Joy on a hilltop


Nazy Kaviani
by Nazy Kaviani

For Esfand Ashena's "Elderly Care" series.

I was 12 when my mother was diagnosed with rheumatoid arthritis. I remember the confusion that reigned in our household, which my mother used to manage with utmost precision. The perfectly maintained yard, the beautifully decorated and maintained house, the well-stocked pantry and kitchen, the pristine guest bedding, and all that went into the affairs of a family with eight children, all of it fell by the wayside and took a second seat to the health of my mother who, at only 40, was alternatively in excruciating pain or under heavy medication. For several months, all of us, along with the household staff, who were with the family for years, looked confused and dazed, in need of instructions, which used to be issued by my mother in frequent orders but which all of a sudden had stopped. My father was the first one to realize that my mother was not going to "get better" soon.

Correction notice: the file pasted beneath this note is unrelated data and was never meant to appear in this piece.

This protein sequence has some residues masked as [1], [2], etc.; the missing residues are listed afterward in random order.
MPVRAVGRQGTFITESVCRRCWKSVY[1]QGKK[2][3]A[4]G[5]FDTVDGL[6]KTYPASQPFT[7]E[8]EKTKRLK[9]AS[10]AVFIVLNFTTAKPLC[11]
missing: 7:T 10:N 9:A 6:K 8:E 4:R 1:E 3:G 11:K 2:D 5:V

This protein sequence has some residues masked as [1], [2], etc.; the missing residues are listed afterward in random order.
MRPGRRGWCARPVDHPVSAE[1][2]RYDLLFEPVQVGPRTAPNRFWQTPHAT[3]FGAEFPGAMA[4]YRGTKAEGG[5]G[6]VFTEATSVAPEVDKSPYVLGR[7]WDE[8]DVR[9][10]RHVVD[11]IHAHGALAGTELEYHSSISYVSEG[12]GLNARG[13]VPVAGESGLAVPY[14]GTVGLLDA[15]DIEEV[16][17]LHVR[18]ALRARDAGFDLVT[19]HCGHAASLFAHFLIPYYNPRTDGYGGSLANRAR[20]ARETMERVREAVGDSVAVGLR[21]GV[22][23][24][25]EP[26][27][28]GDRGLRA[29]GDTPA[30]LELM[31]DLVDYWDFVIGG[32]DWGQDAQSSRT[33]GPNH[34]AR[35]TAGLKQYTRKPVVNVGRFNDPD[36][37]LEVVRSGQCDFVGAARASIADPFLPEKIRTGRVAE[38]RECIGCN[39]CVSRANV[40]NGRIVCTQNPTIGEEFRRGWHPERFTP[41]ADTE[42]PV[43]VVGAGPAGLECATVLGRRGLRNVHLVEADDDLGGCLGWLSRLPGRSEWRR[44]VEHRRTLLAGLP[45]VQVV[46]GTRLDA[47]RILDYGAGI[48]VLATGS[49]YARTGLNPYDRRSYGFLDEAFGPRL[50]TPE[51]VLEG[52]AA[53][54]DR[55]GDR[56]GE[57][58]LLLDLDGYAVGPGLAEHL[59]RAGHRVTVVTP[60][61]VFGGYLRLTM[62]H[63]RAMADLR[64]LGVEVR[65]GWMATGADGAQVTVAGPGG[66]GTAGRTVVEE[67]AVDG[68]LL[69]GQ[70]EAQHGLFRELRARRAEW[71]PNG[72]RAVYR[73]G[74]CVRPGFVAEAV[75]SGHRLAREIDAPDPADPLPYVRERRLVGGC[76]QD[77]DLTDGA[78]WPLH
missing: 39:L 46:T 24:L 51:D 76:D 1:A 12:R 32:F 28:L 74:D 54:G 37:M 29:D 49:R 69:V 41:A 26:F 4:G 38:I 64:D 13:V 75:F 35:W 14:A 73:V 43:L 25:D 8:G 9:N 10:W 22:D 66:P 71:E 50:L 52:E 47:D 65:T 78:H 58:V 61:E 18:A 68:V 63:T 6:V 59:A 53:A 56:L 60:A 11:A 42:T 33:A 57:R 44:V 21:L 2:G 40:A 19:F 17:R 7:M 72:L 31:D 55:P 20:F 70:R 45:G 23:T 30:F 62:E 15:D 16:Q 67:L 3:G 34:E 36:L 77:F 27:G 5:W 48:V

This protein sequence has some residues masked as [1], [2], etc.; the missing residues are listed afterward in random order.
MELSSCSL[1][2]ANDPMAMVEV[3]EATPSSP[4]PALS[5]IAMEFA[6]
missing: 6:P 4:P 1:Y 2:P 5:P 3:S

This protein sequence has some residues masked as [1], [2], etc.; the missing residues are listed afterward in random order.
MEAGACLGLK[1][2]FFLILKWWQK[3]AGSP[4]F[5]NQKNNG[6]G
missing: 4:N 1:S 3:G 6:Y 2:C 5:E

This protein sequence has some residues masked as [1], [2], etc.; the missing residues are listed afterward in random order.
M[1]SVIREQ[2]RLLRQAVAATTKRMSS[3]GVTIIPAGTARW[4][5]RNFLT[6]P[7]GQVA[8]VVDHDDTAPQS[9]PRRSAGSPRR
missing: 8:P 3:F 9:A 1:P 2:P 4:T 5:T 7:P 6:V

I remember the day he called me and four of my sisters into a room and closed the door. He said that while he was going to be looking for the best possible medical attention for our mother, he was looking to us to make sure that the household would remain in good shape, so that my mother would not be saddened by the chaos, which had become an everyday occurrence in our home. So, I learned how to cook when I was 12. I learned to set the table, cut fresh roses from the yard and put them in vases, and I learned to do the mundane things, to even tell my younger sisters to make sure they brushed their teeth every night.

As the degenerative disease claimed more and more of my mother's abilities and health, I, along with my father and my sisters, learned to throw parties on my mother's behalf, cook huge meals, and entertain, all so that my mother would not miss her happy and bustling household in which frequent parties were held. I think we did quite well.